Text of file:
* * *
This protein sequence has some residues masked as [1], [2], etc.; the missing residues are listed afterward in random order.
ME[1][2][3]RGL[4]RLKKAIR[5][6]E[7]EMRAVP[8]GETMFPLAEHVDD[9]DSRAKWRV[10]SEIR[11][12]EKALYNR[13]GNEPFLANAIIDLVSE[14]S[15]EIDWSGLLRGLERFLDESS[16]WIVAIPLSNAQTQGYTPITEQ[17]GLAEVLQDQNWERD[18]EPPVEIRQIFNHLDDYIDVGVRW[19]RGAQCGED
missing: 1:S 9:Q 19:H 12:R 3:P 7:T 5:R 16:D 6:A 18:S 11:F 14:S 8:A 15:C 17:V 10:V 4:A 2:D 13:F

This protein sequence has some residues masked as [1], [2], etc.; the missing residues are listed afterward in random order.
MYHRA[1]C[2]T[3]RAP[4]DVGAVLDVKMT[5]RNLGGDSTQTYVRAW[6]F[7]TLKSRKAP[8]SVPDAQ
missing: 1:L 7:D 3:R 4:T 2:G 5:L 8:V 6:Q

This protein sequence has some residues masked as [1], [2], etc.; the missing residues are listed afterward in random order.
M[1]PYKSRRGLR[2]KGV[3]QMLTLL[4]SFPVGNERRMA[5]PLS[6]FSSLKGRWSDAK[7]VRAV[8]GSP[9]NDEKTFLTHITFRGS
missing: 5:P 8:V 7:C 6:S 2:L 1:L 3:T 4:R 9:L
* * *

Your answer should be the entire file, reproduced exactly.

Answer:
This protein sequence has some residues masked as [1], [2], etc.; the missing residues are listed afterward in random order.
ME[1][2][3]RGL[4]RLKKAIR[5][6]E[7]EMRAVP[8]GETMFPLAEHVDD[9]DSRAKWRV[10]SEIR[11][12]EKALYNR[13]GNEPFLANAIIDLVSE[14]S[15]EIDWSGLLRGLERFLDESS[16]WIVAIPLSNAQTQGYTPITEQ[17]GLAEVLQDQNWERD[18]EPPVEIRQIFNHLDDYIDVGVRW[19]RGAQCGED
missing: 1:S 9:Q 19:H 12:R 3:P 7:T 5:R 16:D 6:A 18:S 11:F 14:S 8:A 15:C 17:V 10:V 4:A 2:D 13:F

This protein sequence has some residues masked as [1], [2], etc.; the missing residues are listed afterward in random order.
MYHRA[1]C[2]T[3]RAP[4]DVGAVLDVKMT[5]RNLGGDSTQTYVRAW[6]F[7]TLKSRKAP[8]SVPDAQ
missing: 1:L 7:D 3:R 4:T 2:G 5:L 8:V 6:Q

This protein sequence has some residues masked as [1], [2], etc.; the missing residues are listed afterward in random order.
M[1]PYKSRRGLR[2]KGV[3]QMLTLL[4]SFPVGNERRMA[5]PLS[6]FSSLKGRWSDAK[7]VRAV[8]GSP[9]NDEKTFLTHITFRGS
missing: 5:P 8:V 7:C 6:S 2:L 1:L 3:T 4:R 9:L